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Eriophyid Rust Mites

Steven Katovich, USDA Forest Service, Bugwood.org
All Eriophyid mites are plant parasites. They are considered parasites because they rarely kill plants, much like animal parasites. Eriophyid mites penetrate plant cells and suck up the cellular contents. This feeding causes plants to deform their tissue. This type of deformation is usually called a ‘gall.’ Galls are specific responses to plant parasite feeding. Plants respond by forming a tissue barrier around the feeding animal. This contains the animal from spreading and the animal in turn gets a custom-made food supply. The plant’s response is specific to the species of mite feeding on it, causing predictable symptoms. Instead of having to identify the mite species, we usually identify the mite by the plant’s response to the feeding damage.

Bud mites are specific to infesting the developing buds and fruits of certain plants. 

Gall mites cause abnormal tissue growth of the plant’s hairs and leaf cells. The gall forms a pocket that provides a protective area for the small mites to feed and reproduce. These galls can be quite apparent like we see in the Maple bladder gall mite. Galls can also appear as hairy mats called “erinea” like we see on walnuts infested by the walnut blister mite.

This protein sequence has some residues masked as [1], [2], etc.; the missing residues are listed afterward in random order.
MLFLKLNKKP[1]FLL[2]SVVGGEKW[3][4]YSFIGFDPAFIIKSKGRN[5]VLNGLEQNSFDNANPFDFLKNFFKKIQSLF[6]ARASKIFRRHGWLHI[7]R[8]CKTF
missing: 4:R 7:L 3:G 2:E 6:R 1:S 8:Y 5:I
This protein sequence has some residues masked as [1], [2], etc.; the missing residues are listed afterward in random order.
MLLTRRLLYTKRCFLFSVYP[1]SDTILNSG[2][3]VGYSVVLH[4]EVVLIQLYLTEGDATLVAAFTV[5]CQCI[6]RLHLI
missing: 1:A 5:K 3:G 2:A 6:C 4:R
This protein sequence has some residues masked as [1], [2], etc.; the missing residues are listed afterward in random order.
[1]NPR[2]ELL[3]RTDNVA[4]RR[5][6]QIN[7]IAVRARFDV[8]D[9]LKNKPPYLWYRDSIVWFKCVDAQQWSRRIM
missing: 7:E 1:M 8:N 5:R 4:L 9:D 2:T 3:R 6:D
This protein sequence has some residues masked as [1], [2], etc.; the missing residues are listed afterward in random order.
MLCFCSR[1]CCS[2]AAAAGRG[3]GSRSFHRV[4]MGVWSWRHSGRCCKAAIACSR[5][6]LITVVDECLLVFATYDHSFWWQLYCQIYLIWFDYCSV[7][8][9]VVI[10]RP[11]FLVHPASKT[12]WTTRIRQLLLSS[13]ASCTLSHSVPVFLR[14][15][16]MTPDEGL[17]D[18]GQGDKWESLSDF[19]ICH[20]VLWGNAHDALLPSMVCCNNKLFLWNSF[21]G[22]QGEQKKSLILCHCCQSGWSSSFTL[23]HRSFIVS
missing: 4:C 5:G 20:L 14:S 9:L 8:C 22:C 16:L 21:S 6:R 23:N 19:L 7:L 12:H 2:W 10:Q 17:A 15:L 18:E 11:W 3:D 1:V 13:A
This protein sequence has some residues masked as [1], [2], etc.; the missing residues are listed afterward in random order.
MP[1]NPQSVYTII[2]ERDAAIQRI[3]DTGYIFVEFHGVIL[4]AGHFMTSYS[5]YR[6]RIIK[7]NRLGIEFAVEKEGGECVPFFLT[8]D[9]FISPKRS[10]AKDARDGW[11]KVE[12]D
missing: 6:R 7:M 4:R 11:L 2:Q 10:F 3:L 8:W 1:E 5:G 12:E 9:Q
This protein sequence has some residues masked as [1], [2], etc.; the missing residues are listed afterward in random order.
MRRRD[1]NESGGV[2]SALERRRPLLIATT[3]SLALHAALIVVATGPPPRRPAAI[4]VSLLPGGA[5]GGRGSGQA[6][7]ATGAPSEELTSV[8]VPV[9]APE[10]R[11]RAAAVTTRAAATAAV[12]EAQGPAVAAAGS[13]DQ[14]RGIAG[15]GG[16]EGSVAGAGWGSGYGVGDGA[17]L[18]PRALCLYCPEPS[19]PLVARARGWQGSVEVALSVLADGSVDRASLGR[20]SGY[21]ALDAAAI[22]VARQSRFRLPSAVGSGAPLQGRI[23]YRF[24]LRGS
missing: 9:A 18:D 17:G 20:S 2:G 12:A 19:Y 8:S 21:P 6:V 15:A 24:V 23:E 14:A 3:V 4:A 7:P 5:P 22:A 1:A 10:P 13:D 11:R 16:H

True blister mites cause plant deformations very similar to those of gall mites. The difference is that the pocket is formed in the mesophyll (internal leaf tissue) instead of the outer surfaces of the leaf. Pears in Whatcom County can have infestations of the pear blister mite.

Rust mites are common on apples and pear leaves. Rust mites generally do not cause any extreme deformation of the leaf surface like the other Eriophyid mites. Rust mites feed on the cellular contents of the leaf, which results in a bronzing or silvering effect. Very high populations can cause early defoliation. 
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